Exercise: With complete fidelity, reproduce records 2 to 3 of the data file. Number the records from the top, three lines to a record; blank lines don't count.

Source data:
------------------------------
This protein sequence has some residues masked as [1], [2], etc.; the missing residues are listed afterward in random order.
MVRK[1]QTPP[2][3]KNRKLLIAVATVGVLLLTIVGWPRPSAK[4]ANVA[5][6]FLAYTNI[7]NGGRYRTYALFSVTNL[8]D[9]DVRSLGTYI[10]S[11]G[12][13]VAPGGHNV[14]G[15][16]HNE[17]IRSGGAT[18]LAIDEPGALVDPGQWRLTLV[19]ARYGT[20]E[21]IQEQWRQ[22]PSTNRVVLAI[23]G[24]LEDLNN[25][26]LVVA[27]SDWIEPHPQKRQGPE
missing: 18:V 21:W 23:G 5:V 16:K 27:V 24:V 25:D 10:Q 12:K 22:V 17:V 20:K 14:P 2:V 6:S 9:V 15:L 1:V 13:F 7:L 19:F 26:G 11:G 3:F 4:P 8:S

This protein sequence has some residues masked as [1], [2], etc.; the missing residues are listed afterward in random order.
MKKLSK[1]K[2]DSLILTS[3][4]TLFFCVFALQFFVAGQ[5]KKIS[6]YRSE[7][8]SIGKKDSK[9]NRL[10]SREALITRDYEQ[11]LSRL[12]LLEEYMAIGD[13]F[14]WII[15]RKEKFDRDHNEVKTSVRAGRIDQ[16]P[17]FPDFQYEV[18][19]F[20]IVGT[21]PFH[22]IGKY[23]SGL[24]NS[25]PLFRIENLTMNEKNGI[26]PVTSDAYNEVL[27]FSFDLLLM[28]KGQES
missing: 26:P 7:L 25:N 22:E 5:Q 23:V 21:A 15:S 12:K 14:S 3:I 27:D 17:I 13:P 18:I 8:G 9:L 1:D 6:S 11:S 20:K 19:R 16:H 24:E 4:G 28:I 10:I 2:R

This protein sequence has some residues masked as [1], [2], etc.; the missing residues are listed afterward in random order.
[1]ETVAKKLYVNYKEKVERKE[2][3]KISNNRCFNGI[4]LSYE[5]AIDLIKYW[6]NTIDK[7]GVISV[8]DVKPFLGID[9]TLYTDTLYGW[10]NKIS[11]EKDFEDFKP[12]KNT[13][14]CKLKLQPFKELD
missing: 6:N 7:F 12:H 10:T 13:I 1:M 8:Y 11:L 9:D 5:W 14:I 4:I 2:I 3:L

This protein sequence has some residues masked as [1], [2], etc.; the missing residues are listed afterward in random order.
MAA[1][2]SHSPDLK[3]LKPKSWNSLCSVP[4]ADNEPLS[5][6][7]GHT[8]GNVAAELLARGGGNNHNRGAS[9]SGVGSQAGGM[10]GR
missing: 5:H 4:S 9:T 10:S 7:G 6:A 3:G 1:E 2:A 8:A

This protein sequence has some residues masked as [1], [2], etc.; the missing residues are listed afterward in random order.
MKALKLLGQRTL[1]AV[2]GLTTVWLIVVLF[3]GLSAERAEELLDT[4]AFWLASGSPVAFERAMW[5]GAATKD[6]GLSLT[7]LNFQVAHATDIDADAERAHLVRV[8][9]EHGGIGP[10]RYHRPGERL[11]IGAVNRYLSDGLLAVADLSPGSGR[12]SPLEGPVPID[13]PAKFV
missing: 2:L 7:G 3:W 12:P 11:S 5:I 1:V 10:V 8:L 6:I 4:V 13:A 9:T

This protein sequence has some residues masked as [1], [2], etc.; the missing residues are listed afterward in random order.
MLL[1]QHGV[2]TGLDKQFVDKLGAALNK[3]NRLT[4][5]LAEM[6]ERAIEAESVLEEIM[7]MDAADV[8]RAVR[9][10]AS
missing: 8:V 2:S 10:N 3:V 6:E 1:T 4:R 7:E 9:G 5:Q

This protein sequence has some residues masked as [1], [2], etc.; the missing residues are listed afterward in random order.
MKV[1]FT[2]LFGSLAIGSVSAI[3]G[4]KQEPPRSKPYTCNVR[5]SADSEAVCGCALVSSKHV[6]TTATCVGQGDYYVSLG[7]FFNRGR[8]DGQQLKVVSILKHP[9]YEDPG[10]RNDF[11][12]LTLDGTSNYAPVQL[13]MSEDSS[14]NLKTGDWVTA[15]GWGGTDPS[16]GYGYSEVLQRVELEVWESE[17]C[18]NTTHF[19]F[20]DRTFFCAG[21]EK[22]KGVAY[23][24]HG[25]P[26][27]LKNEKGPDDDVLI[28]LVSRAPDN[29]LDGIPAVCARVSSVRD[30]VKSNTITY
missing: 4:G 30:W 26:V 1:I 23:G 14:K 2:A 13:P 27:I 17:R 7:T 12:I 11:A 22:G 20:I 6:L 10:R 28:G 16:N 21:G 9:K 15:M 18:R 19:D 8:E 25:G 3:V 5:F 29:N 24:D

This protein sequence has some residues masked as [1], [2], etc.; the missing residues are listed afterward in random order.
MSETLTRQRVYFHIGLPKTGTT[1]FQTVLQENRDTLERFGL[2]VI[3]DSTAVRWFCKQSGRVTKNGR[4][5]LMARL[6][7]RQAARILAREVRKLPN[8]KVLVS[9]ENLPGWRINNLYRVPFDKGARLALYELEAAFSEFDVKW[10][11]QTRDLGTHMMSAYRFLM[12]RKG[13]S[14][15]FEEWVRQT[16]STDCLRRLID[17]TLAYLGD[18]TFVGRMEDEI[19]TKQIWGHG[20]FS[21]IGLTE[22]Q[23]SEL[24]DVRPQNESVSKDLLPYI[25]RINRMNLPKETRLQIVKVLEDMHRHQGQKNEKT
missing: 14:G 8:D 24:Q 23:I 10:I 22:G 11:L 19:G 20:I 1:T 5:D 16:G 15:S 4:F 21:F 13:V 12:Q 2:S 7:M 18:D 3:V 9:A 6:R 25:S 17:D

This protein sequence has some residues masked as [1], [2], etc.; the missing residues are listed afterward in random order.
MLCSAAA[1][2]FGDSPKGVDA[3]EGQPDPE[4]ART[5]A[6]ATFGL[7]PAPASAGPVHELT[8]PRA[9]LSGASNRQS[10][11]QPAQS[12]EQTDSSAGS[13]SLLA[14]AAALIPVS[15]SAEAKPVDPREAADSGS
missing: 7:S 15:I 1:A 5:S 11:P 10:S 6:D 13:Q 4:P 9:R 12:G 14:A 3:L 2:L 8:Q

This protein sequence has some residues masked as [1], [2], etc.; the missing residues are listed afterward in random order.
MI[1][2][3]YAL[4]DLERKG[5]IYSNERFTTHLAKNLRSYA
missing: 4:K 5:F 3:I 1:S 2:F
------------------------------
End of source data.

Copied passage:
This protein sequence has some residues masked as [1], [2], etc.; the missing residues are listed afterward in random order.
MKKLSK[1]K[2]DSLILTS[3][4]TLFFCVFALQFFVAGQ[5]KKIS[6]YRSE[7][8]SIGKKDSK[9]NRL[10]SREALITRDYEQ[11]LSRL[12]LLEEYMAIGD[13]F[14]WII[15]RKEKFDRDHNEVKTSVRAGRIDQ[16]P[17]FPDFQYEV[18][19]F[20]IVGT[21]PFH[22]IGKY[23]SGL[24]NS[25]PLFRIENLTMNEKNGI[26]PVTSDAYNEVL[27]FSFDLLLM[28]KGQES
missing: 26:P 7:L 25:N 22:E 5:Q 23:V 21:A 15:S 12:K 14:S 3:I 27:D 17:I 13:P 18:I 8:G 9:L 1:D 6:S 11:S 20:K 19:R 16:H 24:E 4:G 28:I 10:I 2:R

This protein sequence has some residues masked as [1], [2], etc.; the missing residues are listed afterward in random order.
[1]ETVAKKLYVNYKEKVERKE[2][3]KISNNRCFNGI[4]LSYE[5]AIDLIKYW[6]NTIDK[7]GVISV[8]DVKPFLGID[9]TLYTDTLYGW[10]NKIS[11]EKDFEDFKP[12]KNT[13][14]CKLKLQPFKELD
missing: 6:N 7:F 12:H 10:T 13:I 1:M 8:Y 11:L 9:D 5:W 14:I 4:I 2:I 3:L